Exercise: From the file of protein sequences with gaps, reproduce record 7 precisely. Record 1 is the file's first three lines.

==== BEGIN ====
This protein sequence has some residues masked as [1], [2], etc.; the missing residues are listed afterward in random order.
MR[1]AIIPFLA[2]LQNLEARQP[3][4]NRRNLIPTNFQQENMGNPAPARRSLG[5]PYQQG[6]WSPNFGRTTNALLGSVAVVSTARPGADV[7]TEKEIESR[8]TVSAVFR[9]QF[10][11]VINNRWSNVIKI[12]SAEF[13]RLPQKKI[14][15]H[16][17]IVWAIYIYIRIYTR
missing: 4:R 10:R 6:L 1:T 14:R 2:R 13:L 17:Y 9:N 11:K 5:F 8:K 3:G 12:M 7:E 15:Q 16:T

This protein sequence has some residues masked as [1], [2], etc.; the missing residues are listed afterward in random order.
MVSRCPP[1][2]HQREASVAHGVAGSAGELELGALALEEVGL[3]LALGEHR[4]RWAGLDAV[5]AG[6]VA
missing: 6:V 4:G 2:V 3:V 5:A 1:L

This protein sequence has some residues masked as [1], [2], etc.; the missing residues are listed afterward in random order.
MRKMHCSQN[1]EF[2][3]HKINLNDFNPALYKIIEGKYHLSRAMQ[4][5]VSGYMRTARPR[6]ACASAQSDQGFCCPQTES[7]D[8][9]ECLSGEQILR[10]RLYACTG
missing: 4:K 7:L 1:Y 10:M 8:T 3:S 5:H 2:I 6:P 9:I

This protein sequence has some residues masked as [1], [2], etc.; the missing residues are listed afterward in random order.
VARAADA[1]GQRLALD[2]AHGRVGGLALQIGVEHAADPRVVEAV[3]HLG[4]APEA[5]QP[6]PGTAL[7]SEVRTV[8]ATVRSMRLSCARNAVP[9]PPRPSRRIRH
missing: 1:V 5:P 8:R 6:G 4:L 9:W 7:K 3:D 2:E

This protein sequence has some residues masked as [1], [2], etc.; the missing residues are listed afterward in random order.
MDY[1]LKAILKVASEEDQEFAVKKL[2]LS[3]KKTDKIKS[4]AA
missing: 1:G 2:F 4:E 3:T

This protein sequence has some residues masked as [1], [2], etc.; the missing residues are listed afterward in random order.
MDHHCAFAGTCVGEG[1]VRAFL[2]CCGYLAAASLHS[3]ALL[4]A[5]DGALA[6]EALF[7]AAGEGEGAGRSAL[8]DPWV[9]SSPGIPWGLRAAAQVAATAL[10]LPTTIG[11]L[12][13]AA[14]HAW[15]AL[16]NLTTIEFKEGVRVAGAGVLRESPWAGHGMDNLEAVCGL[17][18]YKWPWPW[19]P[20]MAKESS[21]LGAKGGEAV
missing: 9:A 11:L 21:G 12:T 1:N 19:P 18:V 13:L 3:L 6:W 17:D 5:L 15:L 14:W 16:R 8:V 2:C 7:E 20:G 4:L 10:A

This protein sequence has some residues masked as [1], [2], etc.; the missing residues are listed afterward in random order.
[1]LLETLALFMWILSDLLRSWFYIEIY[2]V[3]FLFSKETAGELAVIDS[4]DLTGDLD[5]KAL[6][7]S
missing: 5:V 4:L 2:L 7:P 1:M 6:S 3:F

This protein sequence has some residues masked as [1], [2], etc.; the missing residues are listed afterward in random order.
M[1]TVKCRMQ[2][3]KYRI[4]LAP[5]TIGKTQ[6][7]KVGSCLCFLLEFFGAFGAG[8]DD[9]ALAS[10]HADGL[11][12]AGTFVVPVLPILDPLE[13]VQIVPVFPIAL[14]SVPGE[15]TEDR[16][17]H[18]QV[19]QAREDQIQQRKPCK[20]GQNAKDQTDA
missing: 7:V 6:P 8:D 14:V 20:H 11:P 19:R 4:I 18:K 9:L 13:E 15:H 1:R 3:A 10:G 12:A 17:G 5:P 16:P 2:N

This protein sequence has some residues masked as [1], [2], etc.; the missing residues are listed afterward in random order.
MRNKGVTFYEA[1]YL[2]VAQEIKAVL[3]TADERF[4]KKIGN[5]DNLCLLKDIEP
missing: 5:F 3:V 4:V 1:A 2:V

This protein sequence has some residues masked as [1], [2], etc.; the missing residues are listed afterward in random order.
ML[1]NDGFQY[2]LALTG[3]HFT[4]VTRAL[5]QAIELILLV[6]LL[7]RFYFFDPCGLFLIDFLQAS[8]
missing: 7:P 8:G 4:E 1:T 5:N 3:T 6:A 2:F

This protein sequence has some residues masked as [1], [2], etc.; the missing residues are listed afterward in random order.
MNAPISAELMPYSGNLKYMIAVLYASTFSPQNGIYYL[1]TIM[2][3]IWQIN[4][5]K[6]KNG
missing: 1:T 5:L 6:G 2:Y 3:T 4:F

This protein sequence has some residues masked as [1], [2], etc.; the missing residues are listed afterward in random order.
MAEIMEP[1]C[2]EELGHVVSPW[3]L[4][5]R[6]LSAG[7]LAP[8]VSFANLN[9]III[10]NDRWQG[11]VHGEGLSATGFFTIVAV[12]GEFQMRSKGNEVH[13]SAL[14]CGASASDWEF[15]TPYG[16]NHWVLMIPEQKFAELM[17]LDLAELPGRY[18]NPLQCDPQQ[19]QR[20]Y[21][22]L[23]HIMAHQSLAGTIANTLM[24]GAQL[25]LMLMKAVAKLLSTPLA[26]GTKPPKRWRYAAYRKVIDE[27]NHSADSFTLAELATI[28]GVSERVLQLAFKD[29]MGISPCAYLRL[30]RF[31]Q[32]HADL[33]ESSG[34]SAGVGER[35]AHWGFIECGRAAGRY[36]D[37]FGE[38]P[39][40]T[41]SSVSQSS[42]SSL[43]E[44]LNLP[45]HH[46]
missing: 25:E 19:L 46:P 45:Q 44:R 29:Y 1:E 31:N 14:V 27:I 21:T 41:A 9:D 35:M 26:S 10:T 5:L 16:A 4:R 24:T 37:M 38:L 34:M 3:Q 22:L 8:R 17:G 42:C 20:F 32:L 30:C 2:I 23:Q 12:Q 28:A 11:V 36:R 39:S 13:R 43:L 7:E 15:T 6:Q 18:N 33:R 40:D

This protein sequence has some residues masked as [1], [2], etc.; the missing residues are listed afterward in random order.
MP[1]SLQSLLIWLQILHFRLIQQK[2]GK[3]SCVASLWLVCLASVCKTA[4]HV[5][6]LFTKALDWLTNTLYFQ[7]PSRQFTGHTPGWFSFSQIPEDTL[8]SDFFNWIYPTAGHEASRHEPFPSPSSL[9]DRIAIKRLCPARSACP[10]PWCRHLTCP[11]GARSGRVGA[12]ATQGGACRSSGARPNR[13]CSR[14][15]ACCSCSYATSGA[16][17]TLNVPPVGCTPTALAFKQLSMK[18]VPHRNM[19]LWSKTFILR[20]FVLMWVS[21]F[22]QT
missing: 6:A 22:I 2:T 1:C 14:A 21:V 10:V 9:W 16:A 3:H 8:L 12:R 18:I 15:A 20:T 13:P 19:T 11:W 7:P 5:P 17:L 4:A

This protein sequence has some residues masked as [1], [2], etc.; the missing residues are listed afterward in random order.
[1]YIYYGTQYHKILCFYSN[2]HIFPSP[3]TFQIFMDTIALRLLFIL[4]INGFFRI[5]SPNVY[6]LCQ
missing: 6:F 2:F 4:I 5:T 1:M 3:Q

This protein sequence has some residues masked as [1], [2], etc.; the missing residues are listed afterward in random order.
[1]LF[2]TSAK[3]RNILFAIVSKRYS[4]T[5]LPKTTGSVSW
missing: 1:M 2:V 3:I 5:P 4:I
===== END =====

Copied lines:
This protein sequence has some residues masked as [1], [2], etc.; the missing residues are listed afterward in random order.
[1]LLETLALFMWILSDLLRSWFYIEIY[2]V[3]FLFSKETAGELAVIDS[4]DLTGDLD[5]KAL[6][7]S
missing: 5:V 4:L 2:L 7:P 1:M 6:S 3:F